The scribe got dressed and prepared himself for a morning of using the web of the whole wide world at the place where they hide the books. But before he could even leave the house, he saw through the castle’s kitchen window a large Link of Sudden truck parked in his driveway. He went out and this was when he met the technical supervisor who had promised to phone. The man was very nice and gently broke the news that while all of the scribe’s neighbors seemed to have internet service, the scribe’s castle could not. At least, not without a great deal of work and expense on the part of the Link of Sudden. The most direct route would be to install a series of cable poles and rewire the whole valley from their line at the nearest major road. That would be woefully expensive, though the Link of Sudden might eventually undertake it should they feel like they would get enough customers along the route of the lines. The other option would be to somehow tie in to the connection shared by the scribe’s two nearest neighbors. Currently, that receptacle only had two connectors in it which were used by his two neighbors. It would be expensive to upgrade that box as well as to bury cable up the hill to connect to the scribe’s castle, plus there was the hassle of asking the neighbors if this was okay with them. It wasn’t outside the realm of possibility, but he wasn’t holding out a lot of hope on it. In fact, he noted, the scribe should probably look into other internet options because there was no guarantee the cost/benefit analysis for either of the aforementioned options would come out in his favor. But, the man said, he would turn in his survey findings to his boss, his boss would run the c/b/a and would call me back, probably some time early the following week.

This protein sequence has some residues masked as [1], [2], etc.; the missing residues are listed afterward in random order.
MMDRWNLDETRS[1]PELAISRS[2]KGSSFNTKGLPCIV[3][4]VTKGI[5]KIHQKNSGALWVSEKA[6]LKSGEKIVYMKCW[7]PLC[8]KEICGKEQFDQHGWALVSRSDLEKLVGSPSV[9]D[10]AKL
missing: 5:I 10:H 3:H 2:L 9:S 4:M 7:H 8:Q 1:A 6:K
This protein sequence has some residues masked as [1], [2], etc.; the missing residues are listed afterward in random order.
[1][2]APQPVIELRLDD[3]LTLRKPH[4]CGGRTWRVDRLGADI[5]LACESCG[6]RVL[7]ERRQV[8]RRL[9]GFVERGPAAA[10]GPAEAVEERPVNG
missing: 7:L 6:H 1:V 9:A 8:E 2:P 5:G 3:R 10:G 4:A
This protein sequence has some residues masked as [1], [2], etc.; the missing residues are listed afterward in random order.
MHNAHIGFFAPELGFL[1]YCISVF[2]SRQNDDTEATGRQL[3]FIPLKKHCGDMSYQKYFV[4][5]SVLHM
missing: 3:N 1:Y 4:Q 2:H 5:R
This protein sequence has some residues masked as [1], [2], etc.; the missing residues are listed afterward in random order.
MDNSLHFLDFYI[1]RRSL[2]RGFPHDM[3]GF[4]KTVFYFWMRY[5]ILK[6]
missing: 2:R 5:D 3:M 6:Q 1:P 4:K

The scribe, upon hearing this news, decided that the likelihood of him gaining the web of the whole wide world from the Link of Sudden was pretty low. He didn’t feel like the technical supervisor was jerking him around, but was on the level. He would explore other avenues. But he also wasn’t willing to give up entirely on Suddenlink, especially when the supervisor had said there was still a chance.

In order to get some web of the whole wide world into the house, he put in a call to a telephony guild called Frontier. He’d actually called them a week previous and had been told that they could give him service, though the speeds they offered were pale by comparison to those he had received with the Link of Sudden in Borderland. Still, they would at least get him SOME service. The new lackey on Frontier’s line, however, could find no record of his previous call, nor an address for his castle at all. The lackey suggested that if the scribe were to visit one of his neighbors and inquire of them their telephone number, he could locate the castle more readily. So the scribe, quite grumpy, walked down the hill to one of the two nearest castles and knocked on the door of that owned by the neighbor he had not yet met. Its resident, Martha, was a nice older lady who not only gave the scribe her phone number and address, but regaled him with tales of how fast her connection was to the web of the whole wide world. Couldn’t talk enough about its blazing fast speeds and how she had been told her house was the last one on the line from Link of Sudden’s local node and that she was pretty sure she’d been told that the scribe’s house could not have it.